Recently an anonymous “researcher” published online the results of what the author refers to the “Internet Census 2012“. Despite the method used to put together such a huge network analysis effort could be considered a bit unethical (infecting hundreds of thousands of connected devices), the results are rather interesting. Moreover, the author is releasing the entire data set obtained from this global IPv4 address space, which could greatly benefit future research. I am actually expecting a paper, some kind of analysis or at least references to this data set in the next Internet Measurement Conference.

As I was mentioning, this massive scan of the entire IPv4 address space was obtained by means of a massive bot-net (the author refers to it as the Carna Botnet), which infected about 420000 devices, including webcams, routers, and printers running on the Internet. The main vulnerability exploited was the fact that many Internet connected devices use a default password or, often, no password at all. Although the author insists on this aspect, this is not a new result. It has been known for quite some time that a large number of connected devices are using default of no protection. Very interesting results on this were published by a team of researchers from Columbia university in their paper “A Quantitative Analysis of the Insecurity of Embedded Network Devices: Results of a Wide-Area Scan“, presented at ACSAC in 2010.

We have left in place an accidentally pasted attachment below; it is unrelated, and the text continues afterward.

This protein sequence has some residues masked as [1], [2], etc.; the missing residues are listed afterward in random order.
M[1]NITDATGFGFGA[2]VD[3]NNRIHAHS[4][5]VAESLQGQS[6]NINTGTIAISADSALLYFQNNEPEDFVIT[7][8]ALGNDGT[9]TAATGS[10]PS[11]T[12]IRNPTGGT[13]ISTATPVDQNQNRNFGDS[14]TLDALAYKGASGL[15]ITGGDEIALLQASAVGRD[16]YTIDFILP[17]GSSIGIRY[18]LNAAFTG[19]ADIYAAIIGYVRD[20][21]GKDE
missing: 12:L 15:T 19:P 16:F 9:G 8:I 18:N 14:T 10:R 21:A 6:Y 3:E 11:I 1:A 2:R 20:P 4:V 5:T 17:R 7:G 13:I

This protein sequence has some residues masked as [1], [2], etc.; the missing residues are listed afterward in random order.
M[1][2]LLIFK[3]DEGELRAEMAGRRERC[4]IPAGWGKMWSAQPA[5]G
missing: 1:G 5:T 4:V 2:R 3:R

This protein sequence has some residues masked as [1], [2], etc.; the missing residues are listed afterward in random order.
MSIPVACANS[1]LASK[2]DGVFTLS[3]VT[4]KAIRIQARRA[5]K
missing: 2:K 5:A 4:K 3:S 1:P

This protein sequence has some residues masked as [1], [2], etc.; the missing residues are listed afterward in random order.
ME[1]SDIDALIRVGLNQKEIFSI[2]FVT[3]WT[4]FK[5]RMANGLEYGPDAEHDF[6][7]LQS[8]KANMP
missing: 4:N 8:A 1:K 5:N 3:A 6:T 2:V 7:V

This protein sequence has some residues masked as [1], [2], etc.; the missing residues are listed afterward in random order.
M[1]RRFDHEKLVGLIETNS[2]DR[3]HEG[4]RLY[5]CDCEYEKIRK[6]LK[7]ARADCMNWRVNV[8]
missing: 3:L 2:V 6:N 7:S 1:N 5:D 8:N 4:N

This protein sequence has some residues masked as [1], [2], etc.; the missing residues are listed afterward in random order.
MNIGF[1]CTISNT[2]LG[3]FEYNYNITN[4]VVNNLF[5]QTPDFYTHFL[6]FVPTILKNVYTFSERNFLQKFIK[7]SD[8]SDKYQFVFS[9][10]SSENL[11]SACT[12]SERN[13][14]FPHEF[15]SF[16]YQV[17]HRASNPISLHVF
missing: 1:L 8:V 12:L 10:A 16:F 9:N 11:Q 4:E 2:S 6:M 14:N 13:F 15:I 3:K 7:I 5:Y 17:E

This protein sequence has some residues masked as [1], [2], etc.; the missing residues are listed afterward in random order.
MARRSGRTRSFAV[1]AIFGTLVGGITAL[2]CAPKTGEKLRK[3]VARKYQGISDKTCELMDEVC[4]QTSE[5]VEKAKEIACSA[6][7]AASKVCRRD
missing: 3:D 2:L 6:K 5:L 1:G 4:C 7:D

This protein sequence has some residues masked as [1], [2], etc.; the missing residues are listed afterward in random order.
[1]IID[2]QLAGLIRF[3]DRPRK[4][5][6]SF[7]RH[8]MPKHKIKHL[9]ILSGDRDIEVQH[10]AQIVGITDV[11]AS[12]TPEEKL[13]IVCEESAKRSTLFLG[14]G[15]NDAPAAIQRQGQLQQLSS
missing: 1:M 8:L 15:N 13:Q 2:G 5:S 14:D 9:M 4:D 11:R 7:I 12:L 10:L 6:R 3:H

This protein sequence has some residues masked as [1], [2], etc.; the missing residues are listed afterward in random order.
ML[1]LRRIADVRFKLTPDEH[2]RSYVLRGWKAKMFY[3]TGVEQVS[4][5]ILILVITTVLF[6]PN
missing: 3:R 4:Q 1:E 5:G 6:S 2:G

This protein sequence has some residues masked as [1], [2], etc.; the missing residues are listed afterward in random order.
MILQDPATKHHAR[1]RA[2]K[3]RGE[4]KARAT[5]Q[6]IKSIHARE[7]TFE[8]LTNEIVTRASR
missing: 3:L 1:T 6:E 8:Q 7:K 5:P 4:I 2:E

This story has been widely discussed in the media, with tons of articles and blog posts talking about it (including myself). For more details, I refer the readers to the CNet story or the paper released by the Carna Botnet itself.

From CNet:

Among the findings, the researcher found 52 billion ICMP (Internet Control Message Protocol) ping probes and 10.5 billion reverse DNS (domain name system) records. There were also 180 billion service probe records.

“This project is, to our knowledge, the largest and most comprehensive IPv4 census ever,” the researcher wrote. “With a growing number of IPv6 hosts on the Internet, 2012 may have been the last time a census like this was possible.”

As important as the census data might be to some, the research highlights a very important security concern: It appears quite easy for insecure devices to be compromised. And although in this case they were used for good, it wouldn’t be that difficult for someone to take a much more dangerous path.

It’s a potential for trouble that is quite far-reaching.

“As could be seen from the sample data,” the researcher wrote, “insecure devices are located basically everywhere on the Internet. They are not specific to one ISP or country. So the problem of default or empty passwords is an Internet and industry wide phenomenon.”